It is from our sorrows, not our joys, that the story is usually told. But now, the tide turns again. Again I travel past the ninth wave, passed the reckoning of the spinners of dreams, through the watery caves of the unborn, and the last current of change carries us toward the dawn on the horizon ahead.
Within each of us stands the door of the otherworld, the only wild frontier left to dare, hidden in the landscape of bone, the last undying love out of whose arms we cannot be borne away or uprooted and torn, or undone like the ruins of the ancestors’ dwelling places. Up to each of us, too, to gather the fragile memories, and piece by piece, gently, carefully, fervently, bridge a new way, until the worlds are brought together whole. Then take up again the threads, child of the land and sea and stars, for once more our worlds are merging, and a new story must be told, with which to sunder separation, overrunning its torrents of terror like a landscape finally left to flourish in its own way, wild and unruly, untamed, unforgotten, cherished and shining, a song like the one not sung for over a thousand years, the chords rewandered, the words rewoven, shimmering through a life you spin of many moments into the future, to live full out and make your own.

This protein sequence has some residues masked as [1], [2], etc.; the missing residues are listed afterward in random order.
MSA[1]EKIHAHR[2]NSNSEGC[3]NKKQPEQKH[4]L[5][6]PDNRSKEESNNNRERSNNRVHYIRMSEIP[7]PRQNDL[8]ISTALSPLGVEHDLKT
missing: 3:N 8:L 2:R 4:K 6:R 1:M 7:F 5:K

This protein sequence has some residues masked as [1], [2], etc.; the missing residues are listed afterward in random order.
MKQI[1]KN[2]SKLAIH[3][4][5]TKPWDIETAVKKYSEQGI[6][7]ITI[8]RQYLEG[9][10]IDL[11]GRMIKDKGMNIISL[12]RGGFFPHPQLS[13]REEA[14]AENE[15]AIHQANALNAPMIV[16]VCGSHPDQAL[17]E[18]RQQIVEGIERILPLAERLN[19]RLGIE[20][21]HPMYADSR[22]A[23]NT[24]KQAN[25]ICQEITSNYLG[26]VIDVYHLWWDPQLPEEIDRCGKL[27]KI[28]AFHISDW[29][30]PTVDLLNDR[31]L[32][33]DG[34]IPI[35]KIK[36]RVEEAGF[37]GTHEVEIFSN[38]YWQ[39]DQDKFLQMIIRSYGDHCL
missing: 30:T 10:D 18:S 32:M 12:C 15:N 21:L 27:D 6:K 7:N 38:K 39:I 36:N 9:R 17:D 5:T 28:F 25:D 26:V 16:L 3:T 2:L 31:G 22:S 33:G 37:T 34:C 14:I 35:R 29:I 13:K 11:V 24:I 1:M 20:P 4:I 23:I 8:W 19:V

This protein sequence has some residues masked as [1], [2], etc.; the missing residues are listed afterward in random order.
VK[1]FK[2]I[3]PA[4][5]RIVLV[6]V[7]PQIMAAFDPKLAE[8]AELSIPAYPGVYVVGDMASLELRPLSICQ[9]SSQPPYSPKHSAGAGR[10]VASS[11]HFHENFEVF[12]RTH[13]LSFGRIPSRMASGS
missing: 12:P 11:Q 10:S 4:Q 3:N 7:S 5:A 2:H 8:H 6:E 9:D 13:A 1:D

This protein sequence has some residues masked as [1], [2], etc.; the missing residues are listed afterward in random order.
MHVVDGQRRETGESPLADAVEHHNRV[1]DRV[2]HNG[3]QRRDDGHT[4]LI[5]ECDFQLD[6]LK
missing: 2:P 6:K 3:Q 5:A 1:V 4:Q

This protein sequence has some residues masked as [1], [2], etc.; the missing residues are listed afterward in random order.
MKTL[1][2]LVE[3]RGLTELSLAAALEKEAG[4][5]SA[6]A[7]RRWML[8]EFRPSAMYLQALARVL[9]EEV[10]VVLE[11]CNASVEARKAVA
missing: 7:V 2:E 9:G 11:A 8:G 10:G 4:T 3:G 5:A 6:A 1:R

This was, at least initially, inspired by Damh the Bard’s song, “Iron From Stone,” though the song is about a totally different story.
Iron From Stone Lyrics by Damh the Bard
14 thoughts on “A Myth Retold”
Absolutely beautiful, Eilis – so poetic and moving. Just what I needed to read this morning. Hope you don’t mind my reblogging it. xxx
Gosh, thanks so much, Alienora! I am honored that you want to reblog, and so glad you enjoyed reading it!
Reblogged this on Chronicles of an Orange-Haired Woman! and commented:
This beautiful piece is written by the hugely talented Eilis Niamh (https://thesoundofwhathappens.wordpress.com). Do read it. You will be enchanted.
You’ve left me without words for the moment. 🙂
Thanks so much! And thank you for stopping by my blog. 🙂
Absolutely beautiful, Éilis! A sad lament, but so true, so aching, I could almost hear Oisin’s voice in it. Xxx
Thanks, Ali! It’s certainly sad, but oddly I felt somewhat hopeful after writing it. Most of the time, the words just came to me as if from somewhere else, and so I feel it could very well have been a joint effort. 🙂
I know that feeling too. But this seemed so personal. I really loved it. Xxx
You’re right, Ali. 🙂
What a lovely tale. Your words are pure eloquence! ❤
Thank you! 🙂
Beautiful lyrical tapestry of words, Éilis, really lovely.
Thanks, Jane. 🙂